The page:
POSSUMS: Cute and adorable, like fluffy, furry little kitties with big, round eyes and petal-pink noses.
OPOSSUMS: Look, I’m pretty fond of mammals generally, so let’s characterise its appearance as a cross between a rat and a hedgehog. My US friends tell me this is generous.
POSSUMS: Their pee is pungent, but not, like, puke-gaggingly so. The possums themselves don’t have a particular smell from my human perspective.
OPOSSUMS: The internet says “almost like a skunk”. I’ll just leave it at that, shall I?
POSSUMS: Bold, curious, hungry.
OPOSSUMS: Rabid, demonic.
POSSUMS: Trees, usually of the eucalypt varieties (not hard to find in Australia, let’s face it). Caravan parks. If you’re unlucky, your roof. Maybe even the roof of your caravan or tent in the middle of the night? Possies are territorial and have their own demarcated areas.
OPOSSUMS: Under your house. They burrow?! (Possums that burrow, what even is this.) But generally just *around*, wherever nocturnal creatures hang.
POSSUMS: Don’t leave fruit (especially, but most food really) out at night or they’ll raid it. Mating possums in your roof are noisy and the pee-stink makes it into the house (but to be fair nesting in house rooves is common enough that we have possum removalists, but not THAT common).
OPOSSUMS: My American friends tell me that they will destroy your garbage, your hands, your lives, your sooooooouls….. Though the internet is helpfully full of organisation protesting that they’re really actually not aggressive and they only hiss to scare you off and really they’re adorable little demons, so pwecious, aren’t vey, pwiddy widdle critcher…
To end, more possum pictures, proving the difference in temperament. These are from my honeymoon (eleven years ago, yipes!) and yes, my husband did get bitten, but only because the poor critcher mistook his thumb for a bit of pineapple. The possum was appropriately contrite 😉
(And for the sake of accuracy, did you know that most problems attributed to opossums are actually usually caused by other animals?)
(Also, although the phrase is ‘playing possum’, only opossums pretend to be dead. And of course, apparently they stink while doing so 😉 :D)
Yup, today I wanted to share with you three random animals that I’ve seen repeatedly around the place lately, for various reasons, elaborated on below. Their common point is that they all have pointy bits on their faces! Oh, also that I think they’re incredibly shiny 😉 I know, I know, this is totally random, but they’re pretty cool animals, so bear with me 😉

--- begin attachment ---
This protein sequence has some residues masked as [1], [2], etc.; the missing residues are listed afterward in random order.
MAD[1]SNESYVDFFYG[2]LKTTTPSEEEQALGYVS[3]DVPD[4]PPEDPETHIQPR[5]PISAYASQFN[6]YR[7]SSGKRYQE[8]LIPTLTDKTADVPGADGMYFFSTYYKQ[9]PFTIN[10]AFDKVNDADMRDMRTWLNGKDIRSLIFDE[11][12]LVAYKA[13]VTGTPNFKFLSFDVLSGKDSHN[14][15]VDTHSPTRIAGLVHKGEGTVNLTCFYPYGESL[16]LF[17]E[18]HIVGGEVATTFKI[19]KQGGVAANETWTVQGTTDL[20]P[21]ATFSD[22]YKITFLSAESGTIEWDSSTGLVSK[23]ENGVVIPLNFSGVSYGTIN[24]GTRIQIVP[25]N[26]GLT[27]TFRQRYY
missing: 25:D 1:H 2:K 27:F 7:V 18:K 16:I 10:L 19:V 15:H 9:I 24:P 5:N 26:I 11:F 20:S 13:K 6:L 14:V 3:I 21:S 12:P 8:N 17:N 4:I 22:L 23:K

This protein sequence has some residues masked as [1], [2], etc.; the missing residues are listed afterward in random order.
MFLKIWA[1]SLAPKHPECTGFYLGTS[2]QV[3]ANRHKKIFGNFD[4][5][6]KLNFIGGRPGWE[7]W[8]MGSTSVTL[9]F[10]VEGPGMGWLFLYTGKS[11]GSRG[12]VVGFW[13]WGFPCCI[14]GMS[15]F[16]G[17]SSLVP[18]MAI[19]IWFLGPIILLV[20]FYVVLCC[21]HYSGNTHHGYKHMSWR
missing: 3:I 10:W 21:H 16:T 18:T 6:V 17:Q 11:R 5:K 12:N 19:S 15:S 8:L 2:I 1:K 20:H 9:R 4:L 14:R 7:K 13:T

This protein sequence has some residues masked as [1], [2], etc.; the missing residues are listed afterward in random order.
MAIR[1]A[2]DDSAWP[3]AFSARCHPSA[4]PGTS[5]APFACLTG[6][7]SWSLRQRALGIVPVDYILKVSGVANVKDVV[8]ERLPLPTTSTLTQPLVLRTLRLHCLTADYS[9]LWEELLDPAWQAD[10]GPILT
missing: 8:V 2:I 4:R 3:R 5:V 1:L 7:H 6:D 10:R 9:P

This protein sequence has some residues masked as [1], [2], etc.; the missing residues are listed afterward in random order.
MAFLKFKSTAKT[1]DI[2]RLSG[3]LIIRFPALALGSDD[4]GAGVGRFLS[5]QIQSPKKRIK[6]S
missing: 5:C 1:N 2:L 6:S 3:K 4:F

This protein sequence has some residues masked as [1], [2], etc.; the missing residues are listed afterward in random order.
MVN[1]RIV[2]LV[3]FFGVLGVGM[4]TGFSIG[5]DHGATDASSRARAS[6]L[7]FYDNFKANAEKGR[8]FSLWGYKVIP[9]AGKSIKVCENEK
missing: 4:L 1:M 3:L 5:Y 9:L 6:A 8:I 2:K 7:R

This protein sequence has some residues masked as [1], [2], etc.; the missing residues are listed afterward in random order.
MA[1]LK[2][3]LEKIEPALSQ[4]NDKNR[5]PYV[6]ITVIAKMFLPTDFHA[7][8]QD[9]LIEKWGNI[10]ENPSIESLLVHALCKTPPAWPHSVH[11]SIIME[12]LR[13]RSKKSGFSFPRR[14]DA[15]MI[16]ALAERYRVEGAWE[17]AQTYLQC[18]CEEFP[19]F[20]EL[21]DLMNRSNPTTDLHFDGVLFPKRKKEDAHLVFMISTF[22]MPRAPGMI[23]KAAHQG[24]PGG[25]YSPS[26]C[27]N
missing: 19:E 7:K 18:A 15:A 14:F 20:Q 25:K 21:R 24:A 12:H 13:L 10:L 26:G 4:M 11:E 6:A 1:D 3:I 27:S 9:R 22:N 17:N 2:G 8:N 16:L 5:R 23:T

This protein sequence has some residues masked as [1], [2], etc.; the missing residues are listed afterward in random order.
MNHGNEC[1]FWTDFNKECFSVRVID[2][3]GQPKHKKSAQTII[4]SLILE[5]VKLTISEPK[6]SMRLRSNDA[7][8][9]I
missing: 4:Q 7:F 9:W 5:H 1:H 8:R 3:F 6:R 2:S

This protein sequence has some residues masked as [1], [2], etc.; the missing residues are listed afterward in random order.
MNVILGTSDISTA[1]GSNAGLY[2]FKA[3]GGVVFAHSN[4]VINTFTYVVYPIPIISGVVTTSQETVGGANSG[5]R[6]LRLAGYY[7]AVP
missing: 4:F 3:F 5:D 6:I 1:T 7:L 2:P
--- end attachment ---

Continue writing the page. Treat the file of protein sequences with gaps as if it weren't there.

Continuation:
First up we have the delightful nawab caterpillar, who’s been doing the rounds on Twitter:
Innit so cute?! For a caterpillar that is…
Secondly, we have the ever-charming nudibranchs (also known less gloriously as sea slugs 😉 )! This is just an indicative image; nudibranchs come in all colours of the rainbow and are just as fabulous :o) I have a bit of a fascination with these critters (probably they are one of my favourite animals) and I see them on my social media feeds pretty regularly as the twinny one Liana Brooks is also enamoured of all things oceanic 🙂
And finally, narwhals!! There are a whole buncha memes out there about how narwhals are the unicorns of the sea, and AS IF THEY AREN’T, HA. I’m kind of obsessed with narwhals at the moment because I’m plotting a narwhal birthday for the toddler later in the year O:) I may or may not already have the cake planned……. (Actually, that’s what inspired the theme of the party, because I’d seen all these amazing unicorn drip cakes around the place and wondered how I could put my own personal spin on them, and since she had a fabulous angler fish drip cake for her first birthday I figured why not continue the ocean theme?! :D)
So there you go. My random top three animals for the year so far. Leave a comment and let us know: what’s YOUR top animals of the year so far?
So, a while ago I started the map-building series as a backlash against All Those Authors that get it Wrong, and as an attempt to prevent that happening in the future. I’ve talked about the very fundamental stuff – the underlying structure of the world, the fun you can have with hotspots and volcanos – and have developed a few rules to keep you on the right track:
– Lesson #0 in Map-Building: Always have a reason.
– Lesson #1 in Map Building: The mountains are where things crash together. So are the volancos and the earthquakes.
– Lesson #2 in Map Building: You need to have a reason for where you put things on your map. But you can pretty much invent a reason for anything.
Today, we’re going to move on to above-surface stuff, and look at the basics of climate. Two things form the fundamental basis of all climate: temperature, and precipitation. You can get hot dry climates (like deserts), hot wet climates (like rainforests), warm dry, warm wet, temperate regions that have four distinct seasons and varying rainfall in each, cold wet climates, cold dry climates, climates that are prone to snow and forms of precipitation other than plain rain.
Your plain average rain, however, isn’t really plain or average. It can be pure or acidic to various degrees, it can be cold rain or warm rain, come in torrential downpours or gently soaking drizzle. Acidic rain is found in areas of high pollution or places downwind from high-pollution areas; pure rain is often found in low population density areas, but not always, because these places can be receiving pollution from other areas. Torrential rain is most usually found in the tropics; hurricanes need the right mix of airflow and water; thunderstorms need a cold front meeting a bank of warm air; drizzle often accompanies lower temperatures; and so the list goes on.